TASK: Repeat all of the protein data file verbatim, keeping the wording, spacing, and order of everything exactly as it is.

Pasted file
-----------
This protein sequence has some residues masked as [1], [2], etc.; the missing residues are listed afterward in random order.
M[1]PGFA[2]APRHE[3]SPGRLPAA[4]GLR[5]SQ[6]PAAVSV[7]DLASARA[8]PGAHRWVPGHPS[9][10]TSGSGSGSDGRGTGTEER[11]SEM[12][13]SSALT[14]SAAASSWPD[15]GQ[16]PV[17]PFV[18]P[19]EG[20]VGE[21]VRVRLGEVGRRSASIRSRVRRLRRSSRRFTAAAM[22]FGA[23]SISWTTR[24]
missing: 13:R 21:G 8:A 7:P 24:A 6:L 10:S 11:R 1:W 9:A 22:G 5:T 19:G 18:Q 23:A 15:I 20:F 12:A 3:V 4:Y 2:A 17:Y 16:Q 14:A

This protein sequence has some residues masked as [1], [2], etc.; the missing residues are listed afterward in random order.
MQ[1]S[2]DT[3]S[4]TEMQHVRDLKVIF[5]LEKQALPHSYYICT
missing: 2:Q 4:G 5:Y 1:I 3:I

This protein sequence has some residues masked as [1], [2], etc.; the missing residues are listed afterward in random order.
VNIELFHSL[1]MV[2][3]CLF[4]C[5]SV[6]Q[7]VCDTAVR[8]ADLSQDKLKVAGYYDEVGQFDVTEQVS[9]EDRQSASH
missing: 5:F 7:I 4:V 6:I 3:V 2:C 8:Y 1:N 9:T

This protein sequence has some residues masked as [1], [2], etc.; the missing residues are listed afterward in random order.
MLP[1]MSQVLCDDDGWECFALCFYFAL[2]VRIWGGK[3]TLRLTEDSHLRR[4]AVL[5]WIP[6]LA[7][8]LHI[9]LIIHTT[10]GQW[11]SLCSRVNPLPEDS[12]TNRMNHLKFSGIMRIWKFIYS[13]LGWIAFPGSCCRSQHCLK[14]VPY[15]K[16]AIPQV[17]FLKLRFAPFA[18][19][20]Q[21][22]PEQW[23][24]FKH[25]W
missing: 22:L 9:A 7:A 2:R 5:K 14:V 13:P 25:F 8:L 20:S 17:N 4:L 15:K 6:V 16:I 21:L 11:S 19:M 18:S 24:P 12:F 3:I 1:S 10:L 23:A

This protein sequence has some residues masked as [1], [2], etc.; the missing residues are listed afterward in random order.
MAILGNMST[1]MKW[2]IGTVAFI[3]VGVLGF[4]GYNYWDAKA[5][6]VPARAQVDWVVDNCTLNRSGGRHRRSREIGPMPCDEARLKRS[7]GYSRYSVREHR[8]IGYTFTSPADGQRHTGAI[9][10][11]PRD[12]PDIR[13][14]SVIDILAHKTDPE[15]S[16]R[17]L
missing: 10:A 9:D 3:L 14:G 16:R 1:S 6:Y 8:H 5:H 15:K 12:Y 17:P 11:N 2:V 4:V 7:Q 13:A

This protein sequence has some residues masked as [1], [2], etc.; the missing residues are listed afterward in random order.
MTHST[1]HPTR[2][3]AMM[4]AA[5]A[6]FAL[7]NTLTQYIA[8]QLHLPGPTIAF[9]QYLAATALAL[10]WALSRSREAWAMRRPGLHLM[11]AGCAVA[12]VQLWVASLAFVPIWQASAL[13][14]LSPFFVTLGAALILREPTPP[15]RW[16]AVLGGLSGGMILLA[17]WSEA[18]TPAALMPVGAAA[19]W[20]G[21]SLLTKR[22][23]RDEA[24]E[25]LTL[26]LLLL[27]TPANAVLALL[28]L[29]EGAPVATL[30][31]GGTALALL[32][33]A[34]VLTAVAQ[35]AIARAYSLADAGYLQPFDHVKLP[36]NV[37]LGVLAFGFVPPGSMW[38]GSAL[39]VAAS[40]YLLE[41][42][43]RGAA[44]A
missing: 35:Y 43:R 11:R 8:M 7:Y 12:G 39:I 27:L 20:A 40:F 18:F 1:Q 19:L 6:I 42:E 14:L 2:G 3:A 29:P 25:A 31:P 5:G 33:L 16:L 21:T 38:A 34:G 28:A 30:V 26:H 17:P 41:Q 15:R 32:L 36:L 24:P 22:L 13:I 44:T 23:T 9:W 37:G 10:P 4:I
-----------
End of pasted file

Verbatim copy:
This protein sequence has some residues masked as [1], [2], etc.; the missing residues are listed afterward in random order.
M[1]PGFA[2]APRHE[3]SPGRLPAA[4]GLR[5]SQ[6]PAAVSV[7]DLASARA[8]PGAHRWVPGHPS[9][10]TSGSGSGSDGRGTGTEER[11]SEM[12][13]SSALT[14]SAAASSWPD[15]GQ[16]PV[17]PFV[18]P[19]EG[20]VGE[21]VRVRLGEVGRRSASIRSRVRRLRRSSRRFTAAAM[22]FGA[23]SISWTTR[24]
missing: 13:R 21:G 8:A 7:P 24:A 6:L 10:S 11:R 1:W 9:A 22:G 5:T 19:G 18:Q 23:A 15:I 20:F 12:A 3:V 4:Y 2:A 17:Y 16:Q 14:A

This protein sequence has some residues masked as [1], [2], etc.; the missing residues are listed afterward in random order.
MQ[1]S[2]DT[3]S[4]TEMQHVRDLKVIF[5]LEKQALPHSYYICT
missing: 2:Q 4:G 5:Y 1:I 3:I

This protein sequence has some residues masked as [1], [2], etc.; the missing residues are listed afterward in random order.
VNIELFHSL[1]MV[2][3]CLF[4]C[5]SV[6]Q[7]VCDTAVR[8]ADLSQDKLKVAGYYDEVGQFDVTEQVS[9]EDRQSASH
missing: 5:F 7:I 4:V 6:I 3:V 2:C 8:Y 1:N 9:T

This protein sequence has some residues masked as [1], [2], etc.; the missing residues are listed afterward in random order.
MLP[1]MSQVLCDDDGWECFALCFYFAL[2]VRIWGGK[3]TLRLTEDSHLRR[4]AVL[5]WIP[6]LA[7][8]LHI[9]LIIHTT[10]GQW[11]SLCSRVNPLPEDS[12]TNRMNHLKFSGIMRIWKFIYS[13]LGWIAFPGSCCRSQHCLK[14]VPY[15]K[16]AIPQV[17]FLKLRFAPFA[18][19][20]Q[21][22]PEQW[23][24]FKH[25]W
missing: 22:L 9:A 7:A 2:R 5:K 14:V 13:P 25:F 8:L 20:S 17:N 4:L 15:K 6:V 16:I 21:L 11:S 19:M 18:S 24:P 12:F 3:I 1:S 10:L 23:A

This protein sequence has some residues masked as [1], [2], etc.; the missing residues are listed afterward in random order.
MAILGNMST[1]MKW[2]IGTVAFI[3]VGVLGF[4]GYNYWDAKA[5][6]VPARAQVDWVVDNCTLNRSGGRHRRSREIGPMPCDEARLKRS[7]GYSRYSVREHR[8]IGYTFTSPADGQRHTGAI[9][10][11]PRD[12]PDIR[13][14]SVIDILAHKTDPE[15]S[16]R[17]L
missing: 10:A 9:D 3:L 14:G 16:R 1:S 6:Y 8:H 5:H 15:K 12:Y 17:P 11:N 2:V 4:V 7:Q 13:A

This protein sequence has some residues masked as [1], [2], etc.; the missing residues are listed afterward in random order.
MTHST[1]HPTR[2][3]AMM[4]AA[5]A[6]FAL[7]NTLTQYIA[8]QLHLPGPTIAF[9]QYLAATALAL[10]WALSRSREAWAMRRPGLHLM[11]AGCAVA[12]VQLWVASLAFVPIWQASAL[13][14]LSPFFVTLGAALILREPTPP[15]RW[16]AVLGGLSGGMILLA[17]WSEA[18]TPAALMPVGAAA[19]W[20]G[21]SLLTKR[22][23]RDEA[24]E[25]LTL[26]LLLL[27]TPANAVLALL[28]L[29]EGAPVATL[30][31]GGTALALL[32][33]A[34]VLTAVAQ[35]AIARAYSLADAGYLQPFDHVKLP[36]NV[37]LGVLAFGFVPPGSMW[38]GSAL[39]VAAS[40]YLLE[41][42][43]RGAA[44]A
missing: 35:Y 43:R 11:R 8:M 7:Y 12:G 39:I 27:L 20:A 40:F 18:F 1:Q 19:L 6:I 42:E 14:L 2:G 3:A 29:P 25:A 31:P 5:G 33:L 16:L 21:T 38:A 34:G 28:A 30:V 26:H 17:P 41:Q 15:R 32:L 36:L 24:P 22:L 13:I 44:T 23:T 9:W 37:G 10:P 4:I